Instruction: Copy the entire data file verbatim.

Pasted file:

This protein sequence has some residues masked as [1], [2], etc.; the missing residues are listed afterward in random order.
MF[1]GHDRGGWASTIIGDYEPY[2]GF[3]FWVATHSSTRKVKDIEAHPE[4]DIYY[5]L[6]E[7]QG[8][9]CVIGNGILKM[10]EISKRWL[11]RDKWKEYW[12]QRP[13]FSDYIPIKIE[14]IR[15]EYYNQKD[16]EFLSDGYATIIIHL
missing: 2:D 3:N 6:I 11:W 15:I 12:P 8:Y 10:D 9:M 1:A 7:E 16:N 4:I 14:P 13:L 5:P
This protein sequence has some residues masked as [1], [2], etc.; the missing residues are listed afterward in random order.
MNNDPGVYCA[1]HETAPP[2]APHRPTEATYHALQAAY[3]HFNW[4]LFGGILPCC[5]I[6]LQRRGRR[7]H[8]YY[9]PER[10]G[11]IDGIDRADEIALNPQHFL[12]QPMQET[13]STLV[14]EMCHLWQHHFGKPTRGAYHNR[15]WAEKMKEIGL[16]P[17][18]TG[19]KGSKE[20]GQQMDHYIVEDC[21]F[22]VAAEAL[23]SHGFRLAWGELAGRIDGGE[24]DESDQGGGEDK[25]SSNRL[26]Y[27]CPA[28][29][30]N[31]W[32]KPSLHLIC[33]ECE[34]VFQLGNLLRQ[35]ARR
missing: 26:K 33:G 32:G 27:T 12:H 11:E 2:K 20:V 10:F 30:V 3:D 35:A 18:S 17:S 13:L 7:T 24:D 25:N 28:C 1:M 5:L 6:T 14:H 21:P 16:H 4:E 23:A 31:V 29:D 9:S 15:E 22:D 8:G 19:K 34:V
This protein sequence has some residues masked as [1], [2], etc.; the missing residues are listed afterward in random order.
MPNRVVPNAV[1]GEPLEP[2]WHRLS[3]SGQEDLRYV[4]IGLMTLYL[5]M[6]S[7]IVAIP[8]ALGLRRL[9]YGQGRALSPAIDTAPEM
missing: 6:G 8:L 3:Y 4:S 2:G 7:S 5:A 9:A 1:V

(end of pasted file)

This protein sequence has some residues masked as [1], [2], etc.; the missing residues are listed afterward in random order.
MF[1]GHDRGGWASTIIGDYEPY[2]GF[3]FWVATHSSTRKVKDIEAHPE[4]DIYY[5]L[6]E[7]QG[8][9]CVIGNGILKM[10]EISKRWL[11]RDKWKEYW[12]QRP[13]FSDYIPIKIE[14]IR[15]EYYNQKD[16]EFLSDGYATIIIHL
missing: 2:D 3:N 6:I 11:W 15:I 12:P 8:Y 10:D 9:M 1:A 7:E 16:N 4:I 14:P 13:L 5:P
This protein sequence has some residues masked as [1], [2], etc.; the missing residues are listed afterward in random order.
MNNDPGVYCA[1]HETAPP[2]APHRPTEATYHALQAAY[3]HFNW[4]LFGGILPCC[5]I[6]LQRRGRR[7]H[8]YY[9]PER[10]G[11]IDGIDRADEIALNPQHFL[12]QPMQET[13]STLV[14]EMCHLWQHHFGKPTRGAYHNR[15]WAEKMKEIGL[16]P[17][18]TG[19]KGSKE[20]GQQMDHYIVEDC[21]F[22]VAAEAL[23]SHGFRLAWGELAGRIDGGE[24]DESDQGGGEDK[25]SSNRL[26]Y[27]CPA[28][29][30]N[31]W[32]KPSLHLIC[33]ECE[34]VFQLGNLLRQ[35]ARR
missing: 26:K 33:G 32:G 27:T 12:H 11:E 2:K 20:V 10:F 30:V 3:D 35:A 18:S 17:S 13:L 7:T 24:D 25:N 28:C 1:M 5:L 6:T 14:H 21:P 16:H 4:E 23:A 31:V 29:D 9:S 15:E 22:D 8:G 19:K 34:V
This protein sequence has some residues masked as [1], [2], etc.; the missing residues are listed afterward in random order.
MPNRVVPNAV[1]GEPLEP[2]WHRLS[3]SGQEDLRYV[4]IGLMTLYL[5]M[6]S[7]IVAIP[8]ALGLRRL[9]YGQGRALSPAIDTAPEM
missing: 6:G 8:L 3:Y 4:S 2:G 7:S 5:A 9:A 1:V